There’s no business like show business, and Alternative High School students in Kathy Muenz’s dance and theater class got to see the inner workings of the Bardavon during a recent field trip.

Tom Rosato, the Bardavon’s technical director, led Muenz and six students on a tour of the historic theater showing them everything from the dressing rooms where musical legends including Carlos Santana and Tony Bennett relaxed before a show to the rope and sandbag system that raises and drops curtains.
“We tie sandbags to those rope lines so that you counterweight the system,” Rosato explained. “We are one of the few systems that still uses the rope and sandbag mechanism.”
Common theater terms such as calling a stage “the deck” came from sailors who would assist theater personnel with tying curtain ropes. Rosato also explained how the infamous phrase “break a leg” originated, referring to a leg line, where actors were queued to perform.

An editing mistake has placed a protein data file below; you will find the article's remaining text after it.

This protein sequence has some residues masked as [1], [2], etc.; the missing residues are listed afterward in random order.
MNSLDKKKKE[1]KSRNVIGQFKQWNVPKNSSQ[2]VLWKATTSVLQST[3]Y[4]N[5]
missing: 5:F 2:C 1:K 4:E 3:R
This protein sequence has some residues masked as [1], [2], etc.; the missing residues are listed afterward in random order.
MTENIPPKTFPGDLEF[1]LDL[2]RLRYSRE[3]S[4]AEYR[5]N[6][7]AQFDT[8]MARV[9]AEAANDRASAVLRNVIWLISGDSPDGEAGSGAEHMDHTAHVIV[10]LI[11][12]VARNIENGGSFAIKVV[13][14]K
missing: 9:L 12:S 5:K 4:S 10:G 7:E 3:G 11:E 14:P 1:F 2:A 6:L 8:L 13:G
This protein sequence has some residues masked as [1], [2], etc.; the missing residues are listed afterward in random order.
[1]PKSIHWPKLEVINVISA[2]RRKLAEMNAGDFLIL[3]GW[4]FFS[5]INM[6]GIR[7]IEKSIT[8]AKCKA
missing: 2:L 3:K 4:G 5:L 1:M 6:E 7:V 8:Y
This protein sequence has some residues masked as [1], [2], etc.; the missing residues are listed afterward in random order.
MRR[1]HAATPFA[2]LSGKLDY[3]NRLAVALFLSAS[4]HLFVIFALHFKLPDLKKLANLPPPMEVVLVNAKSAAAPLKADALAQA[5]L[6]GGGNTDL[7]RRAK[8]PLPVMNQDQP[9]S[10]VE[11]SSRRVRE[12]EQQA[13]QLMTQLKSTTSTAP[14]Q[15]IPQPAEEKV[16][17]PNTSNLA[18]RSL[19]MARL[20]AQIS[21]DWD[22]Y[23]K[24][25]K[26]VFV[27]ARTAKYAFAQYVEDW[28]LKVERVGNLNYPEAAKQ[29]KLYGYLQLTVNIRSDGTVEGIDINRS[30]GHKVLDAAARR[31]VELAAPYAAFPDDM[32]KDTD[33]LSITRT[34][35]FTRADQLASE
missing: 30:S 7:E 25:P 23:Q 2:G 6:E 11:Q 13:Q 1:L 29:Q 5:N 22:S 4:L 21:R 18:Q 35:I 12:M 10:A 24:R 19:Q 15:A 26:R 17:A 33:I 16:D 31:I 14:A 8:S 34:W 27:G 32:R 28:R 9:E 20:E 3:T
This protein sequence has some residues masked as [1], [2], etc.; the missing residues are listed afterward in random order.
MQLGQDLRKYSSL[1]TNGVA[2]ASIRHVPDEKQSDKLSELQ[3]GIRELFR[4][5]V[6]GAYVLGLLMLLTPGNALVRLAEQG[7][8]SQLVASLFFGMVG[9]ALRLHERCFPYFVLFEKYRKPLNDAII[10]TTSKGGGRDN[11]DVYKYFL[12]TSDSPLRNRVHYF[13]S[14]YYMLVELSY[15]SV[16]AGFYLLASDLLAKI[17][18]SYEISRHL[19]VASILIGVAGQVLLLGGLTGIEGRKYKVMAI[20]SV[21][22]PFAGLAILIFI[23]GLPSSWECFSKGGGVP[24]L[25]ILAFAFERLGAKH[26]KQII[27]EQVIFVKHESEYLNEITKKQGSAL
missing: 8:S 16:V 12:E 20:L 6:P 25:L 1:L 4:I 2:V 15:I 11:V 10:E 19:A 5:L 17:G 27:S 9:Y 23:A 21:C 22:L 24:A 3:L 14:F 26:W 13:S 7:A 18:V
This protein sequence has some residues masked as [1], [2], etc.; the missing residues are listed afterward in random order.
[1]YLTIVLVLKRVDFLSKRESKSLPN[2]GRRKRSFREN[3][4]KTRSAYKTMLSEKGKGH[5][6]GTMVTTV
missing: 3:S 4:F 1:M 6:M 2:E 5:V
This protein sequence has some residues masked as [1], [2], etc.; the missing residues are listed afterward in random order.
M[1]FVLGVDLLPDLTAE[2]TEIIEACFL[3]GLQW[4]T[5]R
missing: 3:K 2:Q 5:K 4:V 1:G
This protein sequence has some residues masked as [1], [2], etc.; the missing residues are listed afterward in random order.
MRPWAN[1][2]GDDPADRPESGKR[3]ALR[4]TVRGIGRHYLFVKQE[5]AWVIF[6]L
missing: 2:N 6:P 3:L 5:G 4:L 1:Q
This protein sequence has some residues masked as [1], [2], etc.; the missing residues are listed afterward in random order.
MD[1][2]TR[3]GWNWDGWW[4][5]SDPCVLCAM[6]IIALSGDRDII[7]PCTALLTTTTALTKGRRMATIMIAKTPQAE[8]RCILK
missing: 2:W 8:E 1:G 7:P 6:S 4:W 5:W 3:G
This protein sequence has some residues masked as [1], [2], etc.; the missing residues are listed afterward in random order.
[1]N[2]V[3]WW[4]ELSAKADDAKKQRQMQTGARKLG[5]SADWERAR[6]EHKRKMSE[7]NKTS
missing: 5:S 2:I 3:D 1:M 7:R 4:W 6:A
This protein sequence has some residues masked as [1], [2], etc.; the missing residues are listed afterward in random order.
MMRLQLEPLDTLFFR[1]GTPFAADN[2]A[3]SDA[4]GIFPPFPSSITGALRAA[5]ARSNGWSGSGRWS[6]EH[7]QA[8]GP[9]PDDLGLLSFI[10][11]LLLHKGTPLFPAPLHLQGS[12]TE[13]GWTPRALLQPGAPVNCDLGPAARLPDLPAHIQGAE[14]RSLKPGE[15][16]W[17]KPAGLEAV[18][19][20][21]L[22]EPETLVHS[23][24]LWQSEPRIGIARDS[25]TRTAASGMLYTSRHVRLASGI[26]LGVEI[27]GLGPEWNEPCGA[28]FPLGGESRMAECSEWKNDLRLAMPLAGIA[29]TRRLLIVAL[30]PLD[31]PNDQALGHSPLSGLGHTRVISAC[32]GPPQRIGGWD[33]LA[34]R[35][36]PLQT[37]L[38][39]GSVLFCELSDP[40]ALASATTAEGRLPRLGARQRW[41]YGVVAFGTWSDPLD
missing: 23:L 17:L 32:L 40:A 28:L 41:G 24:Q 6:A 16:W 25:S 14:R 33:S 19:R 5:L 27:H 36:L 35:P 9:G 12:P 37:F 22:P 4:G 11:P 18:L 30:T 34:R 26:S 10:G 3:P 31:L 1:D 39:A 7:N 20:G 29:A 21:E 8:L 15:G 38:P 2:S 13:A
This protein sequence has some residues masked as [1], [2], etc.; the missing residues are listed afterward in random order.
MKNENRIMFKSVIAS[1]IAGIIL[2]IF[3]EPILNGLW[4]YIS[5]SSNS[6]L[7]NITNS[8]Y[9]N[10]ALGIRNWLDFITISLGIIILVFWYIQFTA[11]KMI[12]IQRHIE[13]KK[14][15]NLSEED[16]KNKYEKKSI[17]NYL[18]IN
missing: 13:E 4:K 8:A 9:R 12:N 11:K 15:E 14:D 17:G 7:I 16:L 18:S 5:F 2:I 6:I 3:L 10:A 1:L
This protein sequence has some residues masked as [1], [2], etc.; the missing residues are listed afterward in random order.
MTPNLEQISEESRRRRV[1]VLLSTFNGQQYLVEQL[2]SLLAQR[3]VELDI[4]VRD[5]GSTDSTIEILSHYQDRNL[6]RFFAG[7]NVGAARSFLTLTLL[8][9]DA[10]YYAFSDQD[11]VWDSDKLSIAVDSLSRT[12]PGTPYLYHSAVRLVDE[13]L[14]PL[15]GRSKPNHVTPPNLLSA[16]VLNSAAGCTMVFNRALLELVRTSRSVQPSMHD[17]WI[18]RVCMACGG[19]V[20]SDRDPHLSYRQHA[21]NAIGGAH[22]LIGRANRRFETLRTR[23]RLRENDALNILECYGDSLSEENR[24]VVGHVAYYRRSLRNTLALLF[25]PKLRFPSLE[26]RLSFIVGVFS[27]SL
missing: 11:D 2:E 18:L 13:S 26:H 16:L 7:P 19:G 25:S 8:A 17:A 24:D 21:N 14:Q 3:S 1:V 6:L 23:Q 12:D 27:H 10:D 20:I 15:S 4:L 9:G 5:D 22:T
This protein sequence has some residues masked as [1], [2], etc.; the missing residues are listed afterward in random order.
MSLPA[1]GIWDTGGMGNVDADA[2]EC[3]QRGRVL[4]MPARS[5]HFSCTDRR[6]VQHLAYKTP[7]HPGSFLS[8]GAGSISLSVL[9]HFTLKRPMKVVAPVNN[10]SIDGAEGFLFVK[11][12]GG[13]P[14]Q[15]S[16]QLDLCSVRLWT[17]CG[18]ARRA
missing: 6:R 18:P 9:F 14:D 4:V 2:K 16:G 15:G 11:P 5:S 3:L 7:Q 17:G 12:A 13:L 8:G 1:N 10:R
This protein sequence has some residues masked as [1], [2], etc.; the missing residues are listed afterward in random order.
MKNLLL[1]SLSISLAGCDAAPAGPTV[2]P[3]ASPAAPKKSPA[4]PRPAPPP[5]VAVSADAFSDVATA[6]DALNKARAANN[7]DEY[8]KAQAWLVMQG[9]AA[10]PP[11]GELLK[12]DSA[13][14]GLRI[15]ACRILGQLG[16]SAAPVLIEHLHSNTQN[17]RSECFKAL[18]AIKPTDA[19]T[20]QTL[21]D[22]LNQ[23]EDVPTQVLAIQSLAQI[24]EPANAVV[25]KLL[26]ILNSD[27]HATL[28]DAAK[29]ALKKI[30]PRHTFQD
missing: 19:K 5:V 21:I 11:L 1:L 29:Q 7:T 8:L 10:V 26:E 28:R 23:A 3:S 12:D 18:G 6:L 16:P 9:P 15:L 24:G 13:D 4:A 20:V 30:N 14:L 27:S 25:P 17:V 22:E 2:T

“That comes from actually setting foot on stage, breaking the line of the leg,” Rosato said. “If you broke the leg and you went on stage, you got paid.” 
Muenz was happy to see students not only learn new information, but also recall theater terminology she taught them in class.
“They were able to answer questions about theater,” Muenz said. “It helped to have a hands-on and visual experience of things that I have talked about.”
If students are interested in seeing a performance at the Bardavon or elsewhere because of the trip, Muenz considers it icing on the cake.
“I think it was very successful,” Muenz said. “The kids really learned a lot.”
Senior Michael Ford appreciated Muenz for arranging the trip where he most enjoyed learning how the rope and sandbag system worked. 
“That was really cool,” Ford said. “It was way better seeing it in person than just listening about it.”

The best part of the trip for Senior Shawn Giglio was climbing a ladder to see the rope and sandbag system up close, something he did not realize some theaters still use.

“I think that’s what’s really unique about this theater,” Giglio said. “I definitely wouldn’t have even gone here if it wasn’t for my teacher.”